With Djokovic serving at 2-2 in the first set, Nadal made his move, breaking his adversary in a three deuce game as Djokovic missed a routine backhand approach shot down the line at break point down. Yet the Serbian was returning better than he was serving at that stage. Nadal survived a five deuce game in holding for 4-2, but Djokovic took the next three games for a 5-4 lead. Despite his problems maintaining his edge, Nadal refused to buckle. He captured three consecutive games for the set, although it was no simple task for the Spaniard to close out the set. Serving at 6-5, he surged to 40-15, but Djokovic pounced on a second serve and drove it inside-in off the backhand for a winner. Then the Serbian drove a penetrating two-hander crosscourt to provoke an error from Nadal. Nadal garnered a third set point, and converted it with a smart body serve to the backhand that Djokovic could not handle. In 80 punishing minutes, Nadal had taken the first set.
I thought the thought of having to play at least three and possibly four more sets if he was going to halt Nadal might make Djokovic aggravated and apprehensive, but his poise and composure were evident at the start of the second set. In the 29 previous appointments between these two longtime rivals, the player who had taken the first set had been victorious no fewer than 25 times. That might have been a good omen for Nadal, but Djokovic simply cast aside his loss of the first set and elevated his game considerably. With Nadal serving at 1-2, 30-40 in the second set, Djokovic punched a low forehand volley down the line and put it neatly on the baseline for the service break. Djokovic was finding his range from the backcourt, serving Nadal wide in both the deuce and ad courts, and controlling the tempo of the match.
Nadal was down set point at 2-5 but coaxed an error from Djokovic, making a delayed approach behind a deep forehand to the backhand that caught the Serbian off guard. Nadal held on for 3-5, and then saved two more set points in the following game, one with a punishing forehand crosscourt, the other with an outright inside-out forehand winner. Djokovic served his first double fault of the match to drop his serve, and the Spaniard was back in that set with a chance. Nadal served at 4-5, 40-30, one point away from knotting the set. But Djokovic released one of his effortless, stinging inside-out forehands to draw an error from Nadal. At deuce, Djokovic’s return of serve sat up, allowing Nadal an opportunity to unleash one of his patented point concluding forehands. He should have gone inside-out with that shot but instead sent it crosscourt, with insufficient depth. Djokovic easily drove a two-handed passing shot down the line for a winner. With Djokovic applying increasing pressure on his second serve returns, Nadal knew he needed to get good depth at set point down. But he went for too much, double faulting long, allowing a relieved and exhilarated Djokovic back to one set all.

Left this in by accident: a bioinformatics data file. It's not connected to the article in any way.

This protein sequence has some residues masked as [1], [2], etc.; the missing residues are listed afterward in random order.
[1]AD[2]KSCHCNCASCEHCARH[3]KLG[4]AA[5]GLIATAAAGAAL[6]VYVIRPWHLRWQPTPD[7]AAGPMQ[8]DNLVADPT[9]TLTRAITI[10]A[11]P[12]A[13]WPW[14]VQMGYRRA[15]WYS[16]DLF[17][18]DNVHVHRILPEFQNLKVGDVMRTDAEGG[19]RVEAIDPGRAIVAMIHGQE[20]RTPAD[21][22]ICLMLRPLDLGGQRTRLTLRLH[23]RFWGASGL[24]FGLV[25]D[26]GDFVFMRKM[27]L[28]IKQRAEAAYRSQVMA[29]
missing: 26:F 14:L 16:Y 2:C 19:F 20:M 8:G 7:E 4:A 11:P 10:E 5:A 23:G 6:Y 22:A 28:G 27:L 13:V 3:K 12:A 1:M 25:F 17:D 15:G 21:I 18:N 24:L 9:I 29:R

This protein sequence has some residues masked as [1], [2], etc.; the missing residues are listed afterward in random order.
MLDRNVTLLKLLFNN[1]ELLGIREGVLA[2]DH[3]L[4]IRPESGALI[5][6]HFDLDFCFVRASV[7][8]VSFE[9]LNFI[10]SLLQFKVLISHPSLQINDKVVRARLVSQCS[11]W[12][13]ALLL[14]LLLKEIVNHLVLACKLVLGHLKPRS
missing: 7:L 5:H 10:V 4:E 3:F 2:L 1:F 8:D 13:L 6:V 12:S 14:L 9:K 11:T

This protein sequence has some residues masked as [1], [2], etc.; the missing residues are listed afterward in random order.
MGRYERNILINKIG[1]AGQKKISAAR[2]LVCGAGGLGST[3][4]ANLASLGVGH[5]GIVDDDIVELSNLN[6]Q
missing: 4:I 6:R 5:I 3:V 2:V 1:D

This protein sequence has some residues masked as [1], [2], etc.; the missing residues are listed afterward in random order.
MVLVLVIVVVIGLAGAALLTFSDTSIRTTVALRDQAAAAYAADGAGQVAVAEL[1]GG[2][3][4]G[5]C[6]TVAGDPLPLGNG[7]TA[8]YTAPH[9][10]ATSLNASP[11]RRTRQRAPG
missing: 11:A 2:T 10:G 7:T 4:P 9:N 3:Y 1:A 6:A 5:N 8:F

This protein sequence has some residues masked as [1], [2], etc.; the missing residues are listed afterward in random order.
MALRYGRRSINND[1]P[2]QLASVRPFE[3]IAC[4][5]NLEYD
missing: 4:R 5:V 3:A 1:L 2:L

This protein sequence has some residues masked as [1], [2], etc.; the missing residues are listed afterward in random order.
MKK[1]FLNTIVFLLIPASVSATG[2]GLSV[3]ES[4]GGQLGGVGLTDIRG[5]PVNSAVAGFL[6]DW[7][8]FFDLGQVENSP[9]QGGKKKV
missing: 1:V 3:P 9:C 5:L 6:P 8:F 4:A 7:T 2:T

That aborted Nadal comeback took the wind right out of the sails of the No. 2 player in the world. With the Spaniard serving at 1-2 and down break point, he lost a high quality 21 stroke exchange from the baseline, pulling a forehand wide by inches. Djokovic stormed to 3-1, and held at love for 4-1 with three service winners and a forehand winner. After Nadal held on for 2-4, Djokovic collected no less than eight points in a row to seal the set, taking it 6-2. At 4-2, 40-0, Djokovic produced a clean winning backhand winner down the line. Similarly, with Nadal serving down triple set point down in the following game, Djokovic came through with a devastatingly potent and brilliant forehand winner up the line, as if to underline his supremacy. He was accelerating, building confidence, leaving Nadal dazed and deflated. Djokovic had taken 16 of 18 points on serve in the third set, and he was pounding Nadal into submission at this stage.
And yet, Nadal is Nadal, and there is no one quite like him in the modern world of tennis. He refused to surrender, no matter how badly Djokovic was outplaying him. Nadal simply resolved to raise his intensity and take his game up to a higher sustained level. He was urging himself on with shouts of self-encouragement, trying to impose his will. Gradually, his serve improved, as did his outlook. Nadal kept pummeling away off the forehand, taking calculated risks off the backhand, searching for any minor flaw he might find in Djokovic. But Djokovic was still ceding no ground. With Nadal serving at 3-4 in the fourth set, Djokovic surged to a 0-40 lead with a sparkling two-handed backhand winner down the line, an unanswerable forehand that caused Nadal to miss off the backhand, and a dazzling forehand winner up the line. Here was Djokovic at triple break point, right on the verge of serving for the match.